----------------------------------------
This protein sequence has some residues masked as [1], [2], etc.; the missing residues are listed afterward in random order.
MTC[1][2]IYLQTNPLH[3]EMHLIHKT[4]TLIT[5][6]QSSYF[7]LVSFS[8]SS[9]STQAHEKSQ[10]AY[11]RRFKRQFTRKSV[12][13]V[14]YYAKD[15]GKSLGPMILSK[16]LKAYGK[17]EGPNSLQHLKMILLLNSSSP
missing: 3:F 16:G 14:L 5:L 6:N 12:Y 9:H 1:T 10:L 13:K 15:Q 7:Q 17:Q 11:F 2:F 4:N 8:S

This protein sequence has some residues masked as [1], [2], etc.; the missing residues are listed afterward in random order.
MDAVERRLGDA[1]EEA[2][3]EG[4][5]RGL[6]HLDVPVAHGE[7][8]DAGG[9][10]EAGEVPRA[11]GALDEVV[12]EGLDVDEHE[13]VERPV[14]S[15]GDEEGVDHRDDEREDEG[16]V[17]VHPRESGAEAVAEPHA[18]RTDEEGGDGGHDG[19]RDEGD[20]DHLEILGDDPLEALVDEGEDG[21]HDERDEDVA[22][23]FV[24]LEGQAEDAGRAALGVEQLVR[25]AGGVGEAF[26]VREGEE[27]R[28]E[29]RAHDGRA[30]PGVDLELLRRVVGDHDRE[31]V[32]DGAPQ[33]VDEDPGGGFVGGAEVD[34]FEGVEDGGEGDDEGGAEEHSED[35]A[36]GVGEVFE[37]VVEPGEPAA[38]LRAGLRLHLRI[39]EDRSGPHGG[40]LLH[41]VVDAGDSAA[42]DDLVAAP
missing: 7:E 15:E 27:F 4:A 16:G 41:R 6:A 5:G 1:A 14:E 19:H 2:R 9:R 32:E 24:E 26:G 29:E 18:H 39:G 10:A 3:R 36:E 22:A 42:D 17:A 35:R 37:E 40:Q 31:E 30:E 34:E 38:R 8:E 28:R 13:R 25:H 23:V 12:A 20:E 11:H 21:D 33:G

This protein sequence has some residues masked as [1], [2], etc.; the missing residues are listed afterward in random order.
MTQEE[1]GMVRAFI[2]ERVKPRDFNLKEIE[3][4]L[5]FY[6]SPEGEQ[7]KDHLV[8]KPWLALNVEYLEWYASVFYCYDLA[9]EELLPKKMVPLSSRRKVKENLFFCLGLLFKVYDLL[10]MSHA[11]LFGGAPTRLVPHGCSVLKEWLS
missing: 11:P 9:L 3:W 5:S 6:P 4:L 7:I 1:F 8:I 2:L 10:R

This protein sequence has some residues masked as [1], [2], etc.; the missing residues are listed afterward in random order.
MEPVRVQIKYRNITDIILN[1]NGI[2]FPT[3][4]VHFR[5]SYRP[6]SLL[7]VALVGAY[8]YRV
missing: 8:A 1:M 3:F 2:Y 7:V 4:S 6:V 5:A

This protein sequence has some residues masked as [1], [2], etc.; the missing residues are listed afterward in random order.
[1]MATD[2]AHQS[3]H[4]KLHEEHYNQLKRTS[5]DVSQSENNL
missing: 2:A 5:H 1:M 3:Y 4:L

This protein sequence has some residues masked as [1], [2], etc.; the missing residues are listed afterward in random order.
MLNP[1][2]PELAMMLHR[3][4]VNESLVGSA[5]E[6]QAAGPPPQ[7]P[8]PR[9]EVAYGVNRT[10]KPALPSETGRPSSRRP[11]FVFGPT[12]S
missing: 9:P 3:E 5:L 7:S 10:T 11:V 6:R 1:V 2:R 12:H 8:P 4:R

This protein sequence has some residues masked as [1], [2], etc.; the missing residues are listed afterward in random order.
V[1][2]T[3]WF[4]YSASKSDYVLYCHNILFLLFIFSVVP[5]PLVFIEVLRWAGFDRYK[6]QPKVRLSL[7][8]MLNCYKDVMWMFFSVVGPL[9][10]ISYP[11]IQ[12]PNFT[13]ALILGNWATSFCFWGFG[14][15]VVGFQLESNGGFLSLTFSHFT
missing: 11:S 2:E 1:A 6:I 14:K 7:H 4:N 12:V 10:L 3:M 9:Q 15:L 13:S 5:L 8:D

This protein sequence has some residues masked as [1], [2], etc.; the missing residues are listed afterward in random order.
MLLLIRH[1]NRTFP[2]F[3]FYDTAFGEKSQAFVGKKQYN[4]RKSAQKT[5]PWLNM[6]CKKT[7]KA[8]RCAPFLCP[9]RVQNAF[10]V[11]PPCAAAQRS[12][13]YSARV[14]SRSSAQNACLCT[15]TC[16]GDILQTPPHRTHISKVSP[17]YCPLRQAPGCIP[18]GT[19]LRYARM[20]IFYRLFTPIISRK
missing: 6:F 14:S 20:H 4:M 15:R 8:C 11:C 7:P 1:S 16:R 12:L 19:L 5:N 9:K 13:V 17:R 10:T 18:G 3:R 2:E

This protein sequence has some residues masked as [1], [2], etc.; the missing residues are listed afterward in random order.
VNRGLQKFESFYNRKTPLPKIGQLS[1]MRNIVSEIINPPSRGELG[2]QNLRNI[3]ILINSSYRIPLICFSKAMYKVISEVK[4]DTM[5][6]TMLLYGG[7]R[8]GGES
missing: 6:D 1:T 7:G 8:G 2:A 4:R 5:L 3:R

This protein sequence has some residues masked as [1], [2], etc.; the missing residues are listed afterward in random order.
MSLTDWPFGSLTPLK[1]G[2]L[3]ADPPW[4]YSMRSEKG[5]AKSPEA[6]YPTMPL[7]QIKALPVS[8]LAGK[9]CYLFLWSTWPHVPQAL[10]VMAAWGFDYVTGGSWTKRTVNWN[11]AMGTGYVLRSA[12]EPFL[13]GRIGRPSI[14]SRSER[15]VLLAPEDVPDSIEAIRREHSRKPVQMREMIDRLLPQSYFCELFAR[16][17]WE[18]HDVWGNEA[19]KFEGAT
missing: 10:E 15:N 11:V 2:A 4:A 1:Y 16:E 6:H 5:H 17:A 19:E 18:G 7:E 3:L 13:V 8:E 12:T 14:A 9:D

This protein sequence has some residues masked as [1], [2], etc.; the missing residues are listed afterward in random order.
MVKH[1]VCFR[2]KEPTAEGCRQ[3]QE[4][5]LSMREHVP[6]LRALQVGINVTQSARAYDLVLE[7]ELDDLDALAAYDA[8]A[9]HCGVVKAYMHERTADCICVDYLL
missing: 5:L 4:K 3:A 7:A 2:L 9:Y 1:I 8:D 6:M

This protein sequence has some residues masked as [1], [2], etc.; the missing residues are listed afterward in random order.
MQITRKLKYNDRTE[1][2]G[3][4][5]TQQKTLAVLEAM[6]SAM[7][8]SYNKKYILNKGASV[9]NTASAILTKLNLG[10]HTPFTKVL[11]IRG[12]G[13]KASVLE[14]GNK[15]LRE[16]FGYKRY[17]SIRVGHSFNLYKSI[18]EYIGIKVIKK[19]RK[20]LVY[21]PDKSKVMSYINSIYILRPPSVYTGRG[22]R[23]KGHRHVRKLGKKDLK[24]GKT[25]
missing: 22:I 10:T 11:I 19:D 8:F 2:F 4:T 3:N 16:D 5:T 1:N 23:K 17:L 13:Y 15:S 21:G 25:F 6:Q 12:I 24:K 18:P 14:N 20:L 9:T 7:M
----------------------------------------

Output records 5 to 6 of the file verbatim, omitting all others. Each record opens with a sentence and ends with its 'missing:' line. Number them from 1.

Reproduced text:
This protein sequence has some residues masked as [1], [2], etc.; the missing residues are listed afterward in random order.
[1]MATD[2]AHQS[3]H[4]KLHEEHYNQLKRTS[5]DVSQSENNL
missing: 2:A 5:H 1:M 3:Y 4:L

This protein sequence has some residues masked as [1], [2], etc.; the missing residues are listed afterward in random order.
MLNP[1][2]PELAMMLHR[3][4]VNESLVGSA[5]E[6]QAAGPPPQ[7]P[8]PR[9]EVAYGVNRT[10]KPALPSETGRPSSRRP[11]FVFGPT[12]S
missing: 9:P 3:E 5:L 7:S 10:T 11:V 6:R 1:V 2:R 12:H 8:P 4:R